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Transparent Secuity for Personal Internet Traffic

By dormando in News
Fri May 05, 2000 at 08:03:52 PM EST
Tags: Internet (all tags)
Internet

VPN: Virtual Private Network. VPNs are traditionally created by linking remote networks over the internet through an encrypted tunnel, or for tacking individual client machines onto the side of a remote network. They achieve security comparable to or better than a physically secured WAN at a fraction of the cost, and can often take advantage of commodity hardware and software. A currently unexplored application of VPN technology is gluing multiple distant machines together -- suddenly, there is no private network but the virtual one. People have done it casually from time to time, but few people have bothered to ask what such a network is really useful for...


The Internet of today isn't any less private a place than it was at its inception. Now, however, we have greater cause to be paranoid. The Real World and the Internet are beginning to intersect. For the same reason that houses have walls and doors have locks, we've been forced to start thinking about how to defend our own privacy (and indirectly, sometimes our property and even our lives) online.

Until end-to-end encrypted network connections become the norm, it is prudent to create virtual networks where smaller groups of people can congregate and communicate with each other. Normally unencrypted services offered by users on the same micro-Internet (e.g. POP mail) can be accessed relatively securely without requiring specially compiled crypto-enabled clients and servers.

A micro-net can provide a mutually-trusted nexus which people can use to contact each other and communicate. Even over a hypothetical network where traffic is encrypted end-to-end, intermediate nodes, either individually or collectively, still have to have the sources and destinations of the encrypted information availible to them.

In a micro-net, this information is theoretically availible only to the micro-net administrator, and this administrator will be someone whom everyone on micro-net has chosen to trust. It's the little bar where everyone knows your name, virtually.

Rydia.net's VN project is an effort to experiment with approaches for constructing useful micro-nets. We're certainly not the first, nor the only people doing this. We are, however, the ones pursuing it now, with off-the-shelf Free Software. This is an open invitiation to drop by and help with the beta; we need all the people we can get to put this idea (and our implementation of it) through its paces. More information can be found at the website: http://vn.rydia.net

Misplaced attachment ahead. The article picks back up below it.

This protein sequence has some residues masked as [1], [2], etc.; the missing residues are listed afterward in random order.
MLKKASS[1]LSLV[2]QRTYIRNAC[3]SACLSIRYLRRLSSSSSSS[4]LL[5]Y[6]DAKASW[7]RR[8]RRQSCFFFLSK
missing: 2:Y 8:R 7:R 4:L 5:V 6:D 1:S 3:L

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Transparent Secuity for Personal Internet Traffic | 34 comments (34 topical, editorial, 0 hidden)
Securing everyday use in a very sim... (none / 0) (#10)
by BPrice on Fri May 05, 2000 at 02:24:26 PM EST

BPrice voted 1 on this story.

Securing everyday use in a very simple fashion sounds like a Very Good Thing to me.

This looks familiar somehow. ... (none / 0) (#3)
by marlowe on Fri May 05, 2000 at 02:27:30 PM EST

marlowe voted 0 on this story.

This looks familiar somehow.
-- The Americans are the Jews of the 21st century. Only we won't go as quietly to the gas chambers. --

Is this really the place for recrui... (none / 0) (#8)
by leshert on Fri May 05, 2000 at 02:40:21 PM EST

leshert voted -1 on this story.

Is this really the place for recruiting ads and sales pitches?

rock on!!! this is an awesome idea... (none / 0) (#7)
by thelaw on Fri May 05, 2000 at 03:04:07 PM EST

thelaw voted 1 on this story.

rock on!!! this is an awesome idea... count me in.

Seems like a new inventive idea ... (none / 0) (#12)
by Gaidon on Fri May 05, 2000 at 03:16:25 PM EST

Gaidon voted 1 on this story.

Seems like a new inventive idea that ought to be explored.

Fun!... (none / 0) (#11)
by terra on Fri May 05, 2000 at 03:25:24 PM EST

terra voted 1 on this story.

Fun!

This was submitted previously and I... (none / 0) (#2)
by evro on Fri May 05, 2000 at 03:26:04 PM EST

evro voted 1 on this story.

This was submitted previously and I modded it down because I had no idea what a VPN was. Thanks for the explanation!
---
"Asking me who to follow -- don't ask me, I don't know!"

This is an ad. It may be an ad for ... (none / 0) (#4)
by pvg on Fri May 05, 2000 at 03:35:46 PM EST

pvg voted -1 on this story.

This is an ad. It may be an ad for a perfectly fine product but it's an ad and the writeup does not really offer any insight as to what this particular software or service does that is different from what can easily be accomplished by a group of users and existing free VPN software. It also seems that the service provider can access some of the information passed through the users VPN (feel free to correct me if this is inaccurate) so it introduces another 'trusted party' into the mix.